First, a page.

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What's In A Ratio?

By Douglas S. Kalman MS, RD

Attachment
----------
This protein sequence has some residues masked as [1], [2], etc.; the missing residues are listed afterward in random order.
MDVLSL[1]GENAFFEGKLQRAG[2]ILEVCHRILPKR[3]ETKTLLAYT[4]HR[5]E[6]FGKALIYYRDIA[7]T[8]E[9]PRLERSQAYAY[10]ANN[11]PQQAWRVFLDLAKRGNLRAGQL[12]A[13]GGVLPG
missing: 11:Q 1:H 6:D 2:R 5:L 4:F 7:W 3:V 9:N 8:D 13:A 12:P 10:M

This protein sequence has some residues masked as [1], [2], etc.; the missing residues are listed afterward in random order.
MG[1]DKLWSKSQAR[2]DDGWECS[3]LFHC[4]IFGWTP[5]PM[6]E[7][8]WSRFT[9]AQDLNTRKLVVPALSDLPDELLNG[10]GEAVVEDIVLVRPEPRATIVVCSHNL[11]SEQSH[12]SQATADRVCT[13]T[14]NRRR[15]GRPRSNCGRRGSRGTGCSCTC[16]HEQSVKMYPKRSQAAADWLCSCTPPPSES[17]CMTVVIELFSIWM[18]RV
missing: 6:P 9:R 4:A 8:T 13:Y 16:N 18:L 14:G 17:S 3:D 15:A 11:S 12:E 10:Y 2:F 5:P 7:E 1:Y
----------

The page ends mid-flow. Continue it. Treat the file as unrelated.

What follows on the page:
A few years back, the respected newsman Dan Rather was mugged while walking down a street in New York City. In a weird chain of events, after the mugger obtained Dan's wallet, he looked him straight in the eye and asked, "What's the frequency Kenneth?" The meaning of the question was never discovered, but it was made into a line of a hit song for the great rock band R.E.M. I ask you, the sports nutrition enthusiast, instead of getting mugged while shopping for the perfect post-workout drink, to stop and ask yourself, "What's the ratio?" For our intent, the ratio of carbohydrate to protein in a post-workout drink is as important as knowing the frequency or just what is in your wallet. Since you were a child, more than likely you were schooled to remember locker combinations, pass codes for home alarm systems and the meaning of Pi, the irrational number. Today, I ask you to start focusing on a ratio range. The ratio range that you will learn about is the key to turning on your maximal post-exercise muscle protein synthesis key (MPS). Turn on MPS and do so multiple times daily coupled with smart weight training, and new found strength and muscle gains are possible. Yup, smart nutrition and training can help get you to that next level. The Store Have you ever found yourself in a health food store or vitamin shop surrounded by the many different products, wondering which one is for you? The section of the store that appears to be growing the fastest is the one which contains the meal replacement protein shakes (MRP). Meal replacement protein drinks, or shakes, are not what they once were. Years ago all of the MRPs had the taste of rotten dried milk with bad imitation chocolate flavoring. Today, the advance in food technology has resulted in better-tasting, precision-blended, nutrition-rich shakes. For our concerns, we will not think of the MRPs as replacing a meal, but rather being useful for post-workout nutrition. However, reading the label for the carbohydrate-to-protein ratio is your key to understanding what type to use. A Quick Background As in your everyday eating habits, MRPs contain carbohydrates, proteins and fat. The difference most likely is in the ratio of carbs, protein and fat. Also, as in the foods that you eat, the quality of nutrients provided in MRPs may vary product to product. This is an important fact. One of the main traits that you want in your MRP is high quality ingredients. This fact does not change with your goals (if your goal is to lose weight fast or gain muscle, you still want the best ingredients in your MRP). Thus, providing the body with an abundance of high-caliber protein and carbohydrates, healthy fats, as well as a wide array of vitamins, minerals, and other important micronutrients, is vitally important to your efforts to build a better body. The key ingredient in most MRPs is protein. As a matter of fact, a diet devoid of protein will result in malnutrition, disease and ultimately death. Scary isn't it? The reason for protein's essentiality is that it provides indispensable nitrogen to our body. Nitrogen is a basic requisite for life. As you may recall, in grade school we are all taught how the plant and human worlds interact with each other. Plants "breathe" out oxygen; we breathe oxygen in, and in return expel carbon dioxide out, which plants then breathe in. We sustain each other's life. If you are asking, how does this relate to choosing an MRP, it is simple. Another link between the human and plant kingdoms is nitrogen. Both plants and humans need nitrogen to grow and sustain life. There are many sources of protein typically used in MRPs. Each different source of protein is rated or scored for its ability to be absorbed and utilized by the body. One key to picking a good MRP is knowing that the first few sources of protein are of high quality. High quality proteins are easily absorbed and utilized by the body. Most employ derivatives of whey protein, milk protein, casein, egg protein or soy. The ranking of these popular protein sources is of mass importance. For many reasons that are beyond the scope of this article, it is sufficient to say that whey protein isolate is the "king" of all protein sources. Coming a close second is whey protein hydrolysate, third, whey protein concentrate, fourth is egg protein, fifth is casein and last (or the worst source of protein) is soy. The second macronutrient to look for in a MRP is carbohydrate. Carbohydrates are a bit easier to understand than protein and fat. In our diets, carbohydrate sources usually include pasta, rice, juice, fruits, bread, cereals and vegetables. In MRP drinks, the sources of carbohydrates typically are maltodextrin (a derivative of both corn and potatoes), fructose (fruit sugar), high fructose corn syrup (a sugar made from the combination of fruit and corn), or some other similar ingredient. In MRPs, the source of carbohydrate is not really that important. In fact, the amount of carbohydrate in a MRP only really matters under two scenarios. One, if you are looking to lose weight or are an endurance athlete. Secondly, if you are a diabetic or hypoglycemic. Then the amount of carbohydrate is an essential concern. The last macronutrient that is common in the diet is fat. Dietary fat is responsible for the good taste of many foods. We get fat in the diet through salad dressings, fried foods, nuts and seeds, whole milk and dairy products, red meat, fatty fish, and a whole host of other foods. The source of fat in the diet can greatly affect the immune system, exercise performance and health in general. Unfortunately, due to its taste and stability, the healthiest fat cannot be incorporated into a MRP, although you could still take a supplement of fish oil to help boost your omega-3 intake. However, do not despair, scientists have figured a way to incorporate flax seed oil and other healthy fats into many MRPs. Fat should not be feared, rather it should be revered and used in the diet to achieve optimal health. It is essential to understand the role of fat in an MRP. Fat can help slow the absorption of nutrients, thus allowing a greater possible absorption of vitamins and minerals from the MRP, while stabilizing the blood sugar response. In reading the food label on an MRP to help ensure that you are getting healthy fat, look for the label to list a number for poly- and monounsaturated fats, with a minimal saturated fat content. Now that the basics of "MRP" nutrition are covered, let's focus on the ratio best for growth. Ratio for Enhanced Muscle Protein Synthesis & Better Nitrogen Retention When you weight train, the body utilizes both carbohydrate and to some extent amino acids for energy. This is proven through the enhanced oxidation of amino acids (turned into carbohydrate through gluconeogenesis) during and even after exercise. Consuming amino acids (or whole intact protein) before or during exercise mitigates any wasting of your hard-earned muscle protein for energy. One study demonstrated that the ratio to look for if you want to ingest a drink during exercise is 1.25 gm protein to 1 gram carbohydrate, not to exceed 100 or 120 calories. However, most conventional supplement "protein" drinks of this nature have a 1:1 ratio of protein to carbohydrate with minimal fat. Many clinical exercise physiology studies in the genre of "muscledom" have examined different post-workout drinks and their relative effect on muscle protein synthesis or exercise performance. Mind you, the exercise performance research to date has mostly concerned itself with aerobic-type exercise (cycling, not weight lifting). A study using flavored skim milk (which is 1.5 gm carbohydrate for every 1 gram protein) found that the skim milk (when ingested post-workout) increased circulating amino acids, spared protein from being used for energy (catabolism) and helped to maintain growth hormone levels. If drinking skim milk after you workout is not appealing, look for drinks with a ratio of 1.5:1 carb to protein. Additionally, many studies have utilized a 2:1 ratio of carbohydrates to protein (2 grams carb for every 1 gram protein) and collectively the results indicate enhanced growth hormone levels, better weight preservation (if performing more than one exercise bout per day, and drinking these shakes to help stave off unwanted weight loss), better protein retention in the body and increased muscle protein synthesis. Further, a handful of studies utilizing pure amino acids combined with carbohydrate (essential amino acids only) have also found that a combination of 35 grams sucrose (carbohydrate) and 6 grams essential amino acids (protein) ingested after a workout will enhance muscle protein synthesis 100% greater than carbohydrate alone. The same researchers point out that an approximate 40 gram serving of protein combined with the 35 grams of carbohydrate will or should have this same exact effect on MPS. If you are like many enthusiastic young weightlifters, seeking to gain muscle, strength and size, there are many post-workout shakes that can help you on the road to hugeness. As a former power-lifter and size coach, I can personally attest to the usefulness of post-workout shakes that have two times the amount of carbohydrate to protein, with a sprinkling of fat. Again, your answer is in the ratio range of anywhere from 1:1 to 4:1 of carbohydrate to protein. The fat content should always be minimal. Read your Nutrition Facts labels to decide which products are right for your muscles. Ratio for Weight Loss If you are looking to lose a few pounds or get in shape and are following a high protein diet, look for the protein content to be at least twice the carbohydrate, with approximately three grams of fat. For example, if the MRP has 20 grams of protein, you would want it to have a maximum of 10 grams of carbohydrate and three grams of fat (or 30 grams protein, less than 15 grams carbohydrate and 3 grams of fat). Many MRPs are now available as ready-to-drink, which makes life very easy. Some of the better MRPs are also available in single serving packets and are easy to mix. For people who are weight training with the goal of obtaining new lean mass (muscle growth), products with the aforementioned ratio may be beneficial. In addition, products that have a 1.7 to 2.0 ratio of protein to carbohydrate have remained popular. Weight loss shakes are often best used as true meal replacements and should be combined with a smart salad and/or healthy fruit. Calorie control is the best reason to use these during weight loss phases. NutriPure Supreme by ProSource is one of the highest quality MRPs available and has 42 grams of much needed protein for those on high protein diets. For those of you who are following an "Atkins" diet, a "Zone Diet" or the new "South Beach Diet", MRPs also exist that can help you stay on course. Even the 40-30-30 powders (40% carbohydrate, 30% protein and 30% fat) are delicious, easy to purchase and fit nicely into weight control programs. Labrada Nutrition and other companies have taken the guesswork out of choosing an MRP to use while following their programs. Just look for their name on the product and give it a try. Muscle Convenience Unfortunately, in this hectic world we find ourselves in, it's sometimes difficult, even for the most dedicated people, to find the time to shop for foods, prepare healthy meals, and eat on the run. Thus, if you are looking to lose weight, tone up, gain muscle or even run a marathon, there is an MRP that is right for you. These post-workout shakes are now available in ready-to-drink formats or can be made with a blender. They take the guesswork out of what to eat or drink, and help you key in on two things for your success -- the carbohydrate to protein ratio and timing of intake. Aim for at least one shake after you workout (within a 45 minute window) and one some other time of the day for insurance purposes. Small meals throughout the day which contain protein actually also enhance muscle protein synthesis. Thus it is wise to eat four to six small meals and to have your post-workout shake. Bottoms up! Douglas S. Kalman MS, RD is a Director in the Nutrition and Endocrinology Department of Miami Research Associates ( and contributes to the ProSource Forum.